Should you carry the financing for a buyer?
Julie Garton-Good, GRI, DREI

The buyer makes you an offer. The price is good and he's generous with the earnest money deposit. But there's one hitch. He's asking you to carry seller financing for him. What should you do?

As with any other offer from a prospective buyer, it's important to consider what you stand to gain (and potentially lose) by accepting the offer. Let's assume that you have no immediate need for all of the cash and you're motivated by the possible extra yield on your sales price that you could gain by carrying financing for the buyer. Are there any other considerations before saying yes? Absolutely.

Here are some tips for deciding whether or not you should carry financing for the buyer.

1. Ask if the buyer has been prequalified with a lender. Find out why he isn't using traditional financing. The first tenet of assisting a buyer is to know that he has strengths like stable employment and a good credit history--requirements not unlike qualifying for a lender loan. Why then would a buyer ask you to carry financing if he could otherwise qualify for the loan?

There may be temporary roadblocks that are standing between him and obtaining traditional financing. For example, he may be several months shy of having the required two-year employment history required by most lenders. Or perhaps he has first to sell another home in order to have enough money for both the down payment and the closing costs required on a conventional loan. Sometimes the underwriting guidelines required by traditional lenders can be just too restrictive, even for an otherwise OK buyer.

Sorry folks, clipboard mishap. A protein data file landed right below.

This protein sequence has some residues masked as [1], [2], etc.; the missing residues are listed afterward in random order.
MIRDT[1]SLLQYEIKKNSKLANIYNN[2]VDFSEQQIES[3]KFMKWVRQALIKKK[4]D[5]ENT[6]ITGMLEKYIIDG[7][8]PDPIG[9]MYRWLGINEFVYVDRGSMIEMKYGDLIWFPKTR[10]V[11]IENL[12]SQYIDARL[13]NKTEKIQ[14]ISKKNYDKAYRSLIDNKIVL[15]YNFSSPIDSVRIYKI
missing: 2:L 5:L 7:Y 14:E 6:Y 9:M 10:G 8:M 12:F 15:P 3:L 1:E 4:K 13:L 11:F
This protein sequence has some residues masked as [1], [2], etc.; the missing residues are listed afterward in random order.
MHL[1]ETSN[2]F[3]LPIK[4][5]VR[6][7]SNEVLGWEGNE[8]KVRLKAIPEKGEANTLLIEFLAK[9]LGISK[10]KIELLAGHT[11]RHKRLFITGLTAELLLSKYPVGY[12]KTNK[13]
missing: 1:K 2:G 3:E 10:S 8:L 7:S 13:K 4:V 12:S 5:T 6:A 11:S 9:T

2. Is the down payment ample enough that the buyer will be motivated to follow through and not default? Losing only a small down payment might not be sufficient motivation for a buyer; and if you have to take the property back, it might not cover the repairs and maintenance required to get the house back in shape.

3. Are the terms the buyer is proposing fair? For example, if he offered a moderate down payment, you might offset it with a higher-than-market interest rate. Or if his hot button was a certain monthly payment, you might counter by requiring a larger down payment and a balloon payment after a period of time. Seller financing is about trade-offs. But remember--you'll have to live with the terms and conditions of the agreement until the last payment is made. So make sure you get terms you're comfortable with.

4. If you do consider carrying financing for the buyer, make sure you're represented by a real estate attorney. Yes, it's fine if the buyer has his own attorney. But this is no time for you to be cutting corners where legal advice and sound contract writing is concerned. No matter which party drafts the documents, make sure your attorney has ample time to review them and make changes if he deems them necessary.

Seller financing, done for the right reasons and in the proper manner, can assist you in marketing your property while increasing the yield on your purchase price. Ask your Realtor if you should consider it when selling your property.